Every now and then I'm reminded of just how awesome the world we live in is. Today's reminder came during a walk on the beach, as I watched a young osprey hunting for lunch just offshore.
I had my camera, and was able to get a few pictures of the dive and catch. One's above the fold, and there are a few more below. As always, you can click on the pictures to see a larger version.
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My scientific background leaves me more inclined to trust laboratory results than people, and I'm no more inclined to give athletes the benefit of the doubt in doping cases than anyone else who's been paying attention over the last couple of decades. When I heard that Jessica Hardy had tested positive for a banned substance at the Olympic Trials, and most likely will not get to swim in the olympics, I wasn't really surprised. Swimming hasn't been plagued with the same sort of doping scandals that other sports have seen, but it would be shocking if there weren't at least a few cheaters out there waiting to get caught. That's why there are tests. Someone tested positive? Toss them off the team and move on.
But when I took a few minutes to read the full story, something didn't make sense. I looked at a couple of more stories, and the situation made even less sense. At this point, I'm hopelessly confused, but I'm going to keep writing this anyway. If you keep reading, one of two things will probably (hopefully) happen: either you'll be able to spot something I missed, and unconfuse me in the comments, or you'll join me in confusion and the hope that someone else will be able to clear this one up for us.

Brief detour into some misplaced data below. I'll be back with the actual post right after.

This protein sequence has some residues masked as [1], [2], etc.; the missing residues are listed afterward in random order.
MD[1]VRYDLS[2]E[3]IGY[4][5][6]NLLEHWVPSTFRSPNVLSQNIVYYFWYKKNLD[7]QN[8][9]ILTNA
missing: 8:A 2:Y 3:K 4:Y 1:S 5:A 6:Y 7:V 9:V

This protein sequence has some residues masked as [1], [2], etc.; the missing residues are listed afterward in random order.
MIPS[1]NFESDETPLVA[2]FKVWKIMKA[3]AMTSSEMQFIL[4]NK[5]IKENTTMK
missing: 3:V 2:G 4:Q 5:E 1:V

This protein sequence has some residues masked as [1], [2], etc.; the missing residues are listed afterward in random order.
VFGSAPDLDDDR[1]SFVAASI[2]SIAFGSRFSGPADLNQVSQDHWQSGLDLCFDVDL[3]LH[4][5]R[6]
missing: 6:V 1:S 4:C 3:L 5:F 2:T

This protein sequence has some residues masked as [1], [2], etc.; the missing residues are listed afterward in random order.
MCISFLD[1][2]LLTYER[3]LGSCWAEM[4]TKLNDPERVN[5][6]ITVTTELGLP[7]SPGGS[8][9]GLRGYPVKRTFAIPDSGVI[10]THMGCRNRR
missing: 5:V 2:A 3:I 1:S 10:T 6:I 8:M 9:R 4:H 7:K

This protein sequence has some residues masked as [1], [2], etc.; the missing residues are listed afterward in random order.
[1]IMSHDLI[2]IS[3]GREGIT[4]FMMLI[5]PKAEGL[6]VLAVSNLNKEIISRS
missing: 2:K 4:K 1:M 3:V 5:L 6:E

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You are a Social Justice Crusader, also known as a rights activist. You believe in equality, fairness, and preventing neo-Confederate conservative troglodytes from rolling back fifty years of civil rights gains.
and what kind of Liberal are you?
(via The Greenbelt)
Yesterday afternoon, Judge Donald Molloy of the Federal District court for Montana issued a preliminary injunction reinstating Endangered Species Act protections for grey wolves in Montana, Idaho, and Wyoming. This is very good news for the wolves. Although a preliminary injunction will only protect the wolves until the lawsuit is resolved, a judge will only issue one if it appears likely that the party requesting the lawsuit is going to win at trial.
A friend of mine emailed me a copy of the decision. It's forty pages long, and very little of it is kind to the Fish and Wildlife service. It certainly leaves no doubt whatsoever as to which party the judge believes is likely to ultimately prevail when the trial is concluded. After examining the claims made by each party, Judge Malloy concluded that it appears that the FWS arbitrarily and capriciously reversed several of its own prior conclusions and decisions in order to justify their decision to delist the affected populations.
The timing for this decision really couldn't be better. Without the preliminary injunction, all three states would have been able to go ahead with plans for wolf hunts this fall. Montana and Wyoming hadn't yet published their hunting guidelines and quotas, but had they been anything like the ones proposed in Idaho, the consequences for the species could have been severe. (I can't honestly say that Idaho's guidelines would have decimated their wolf population, but that's only because "decimate" implies that the mortality would only be 10%. They were planning on shooting more than a third of the wolves in the state.) The decision also came on the same day that fish and wildlife officials in Washington state confirmed the presence of at least a small group of wolves in their state for the first time since the 1930s.
The plaintiffs (a group of environmental groups) made argued that the Fish and Wildlife Service should not have delisted the grey wolf populations for several different reasons. Let's take a quick look at at a couple of these reasons, why they're important, and how the court viewed them.
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